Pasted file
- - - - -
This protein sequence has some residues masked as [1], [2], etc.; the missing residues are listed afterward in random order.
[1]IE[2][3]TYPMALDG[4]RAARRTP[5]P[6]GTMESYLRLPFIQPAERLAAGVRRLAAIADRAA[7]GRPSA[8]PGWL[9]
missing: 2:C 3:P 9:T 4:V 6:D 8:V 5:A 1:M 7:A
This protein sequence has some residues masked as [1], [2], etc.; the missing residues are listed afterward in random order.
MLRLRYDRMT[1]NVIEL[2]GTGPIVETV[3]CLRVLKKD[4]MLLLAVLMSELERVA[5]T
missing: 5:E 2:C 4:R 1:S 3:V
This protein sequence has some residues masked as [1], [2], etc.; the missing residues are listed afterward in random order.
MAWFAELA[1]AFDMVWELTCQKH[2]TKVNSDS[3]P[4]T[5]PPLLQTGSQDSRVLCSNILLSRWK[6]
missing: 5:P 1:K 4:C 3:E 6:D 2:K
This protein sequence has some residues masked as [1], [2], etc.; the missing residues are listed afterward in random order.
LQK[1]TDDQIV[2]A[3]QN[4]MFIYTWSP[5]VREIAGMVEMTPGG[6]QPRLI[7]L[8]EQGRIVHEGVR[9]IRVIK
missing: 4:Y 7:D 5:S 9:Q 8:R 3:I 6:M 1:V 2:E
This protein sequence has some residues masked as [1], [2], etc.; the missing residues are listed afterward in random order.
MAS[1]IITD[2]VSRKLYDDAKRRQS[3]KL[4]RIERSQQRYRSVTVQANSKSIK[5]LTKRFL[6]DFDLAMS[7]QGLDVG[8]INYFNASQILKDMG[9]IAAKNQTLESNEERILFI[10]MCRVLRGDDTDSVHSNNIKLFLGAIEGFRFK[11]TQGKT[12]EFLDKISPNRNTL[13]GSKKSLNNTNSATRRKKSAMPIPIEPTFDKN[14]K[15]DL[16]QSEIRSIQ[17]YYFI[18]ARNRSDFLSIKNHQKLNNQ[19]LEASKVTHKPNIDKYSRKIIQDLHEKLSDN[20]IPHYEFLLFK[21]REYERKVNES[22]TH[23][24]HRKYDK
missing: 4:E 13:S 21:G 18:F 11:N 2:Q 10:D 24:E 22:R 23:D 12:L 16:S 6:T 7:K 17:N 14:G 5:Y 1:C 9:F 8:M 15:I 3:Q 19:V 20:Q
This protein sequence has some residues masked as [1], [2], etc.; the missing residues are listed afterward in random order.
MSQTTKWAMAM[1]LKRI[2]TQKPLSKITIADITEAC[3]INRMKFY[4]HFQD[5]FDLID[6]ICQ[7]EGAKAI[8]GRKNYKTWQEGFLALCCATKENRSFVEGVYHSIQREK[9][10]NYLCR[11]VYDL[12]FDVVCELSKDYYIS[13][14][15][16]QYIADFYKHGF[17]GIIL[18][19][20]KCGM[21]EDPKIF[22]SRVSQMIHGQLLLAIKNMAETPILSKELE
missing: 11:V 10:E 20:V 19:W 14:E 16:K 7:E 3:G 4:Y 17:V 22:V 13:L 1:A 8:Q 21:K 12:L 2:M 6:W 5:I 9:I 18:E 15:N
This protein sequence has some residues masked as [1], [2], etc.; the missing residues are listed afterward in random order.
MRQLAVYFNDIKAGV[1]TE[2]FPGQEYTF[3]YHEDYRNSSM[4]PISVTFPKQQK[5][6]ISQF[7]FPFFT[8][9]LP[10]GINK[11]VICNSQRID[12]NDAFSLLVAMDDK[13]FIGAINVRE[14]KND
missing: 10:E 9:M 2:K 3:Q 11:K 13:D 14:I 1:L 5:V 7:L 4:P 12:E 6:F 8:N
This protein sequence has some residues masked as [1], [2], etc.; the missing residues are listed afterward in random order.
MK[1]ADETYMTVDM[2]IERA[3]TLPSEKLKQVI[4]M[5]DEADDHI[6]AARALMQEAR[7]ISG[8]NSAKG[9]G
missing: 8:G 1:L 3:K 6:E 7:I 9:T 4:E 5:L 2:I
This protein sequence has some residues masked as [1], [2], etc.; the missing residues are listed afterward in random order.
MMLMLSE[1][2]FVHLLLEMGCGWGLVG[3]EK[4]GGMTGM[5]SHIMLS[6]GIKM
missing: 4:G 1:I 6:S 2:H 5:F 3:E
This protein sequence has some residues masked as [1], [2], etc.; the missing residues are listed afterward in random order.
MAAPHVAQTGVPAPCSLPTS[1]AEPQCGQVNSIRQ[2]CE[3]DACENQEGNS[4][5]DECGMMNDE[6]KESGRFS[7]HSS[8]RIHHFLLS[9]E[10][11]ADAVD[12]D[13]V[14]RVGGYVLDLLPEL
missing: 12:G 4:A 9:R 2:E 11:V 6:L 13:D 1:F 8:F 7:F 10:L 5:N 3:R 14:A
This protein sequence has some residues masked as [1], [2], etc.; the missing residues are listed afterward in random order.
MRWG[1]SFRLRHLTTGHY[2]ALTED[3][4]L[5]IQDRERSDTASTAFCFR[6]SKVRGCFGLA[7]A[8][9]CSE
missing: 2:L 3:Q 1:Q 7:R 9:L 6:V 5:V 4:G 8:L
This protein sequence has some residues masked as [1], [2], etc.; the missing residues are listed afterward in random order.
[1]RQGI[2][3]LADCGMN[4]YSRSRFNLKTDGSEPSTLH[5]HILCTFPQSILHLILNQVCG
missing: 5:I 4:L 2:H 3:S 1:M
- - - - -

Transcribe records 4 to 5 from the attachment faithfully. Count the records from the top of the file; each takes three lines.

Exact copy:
This protein sequence has some residues masked as [1], [2], etc.; the missing residues are listed afterward in random order.
LQK[1]TDDQIV[2]A[3]QN[4]MFIYTWSP[5]VREIAGMVEMTPGG[6]QPRLI[7]L[8]EQGRIVHEGVR[9]IRVIK
missing: 4:Y 7:D 5:S 9:Q 8:R 3:I 6:M 1:V 2:E
This protein sequence has some residues masked as [1], [2], etc.; the missing residues are listed afterward in random order.
MAS[1]IITD[2]VSRKLYDDAKRRQS[3]KL[4]RIERSQQRYRSVTVQANSKSIK[5]LTKRFL[6]DFDLAMS[7]QGLDVG[8]INYFNASQILKDMG[9]IAAKNQTLESNEERILFI[10]MCRVLRGDDTDSVHSNNIKLFLGAIEGFRFK[11]TQGKT[12]EFLDKISPNRNTL[13]GSKKSLNNTNSATRRKKSAMPIPIEPTFDKN[14]K[15]DL[16]QSEIRSIQ[17]YYFI[18]ARNRSDFLSIKNHQKLNNQ[19]LEASKVTHKPNIDKYSRKIIQDLHEKLSDN[20]IPHYEFLLFK[21]REYERKVNES[22]TH[23][24]HRKYDK
missing: 4:E 13:S 21:G 18:F 11:N 2:Q 10:D 24:E 22:R 23:D 12:L 16:S 6:T 7:K 17:N 14:G 5:Y 1:C 9:F 8:M 15:I 3:Q 19:V 20:Q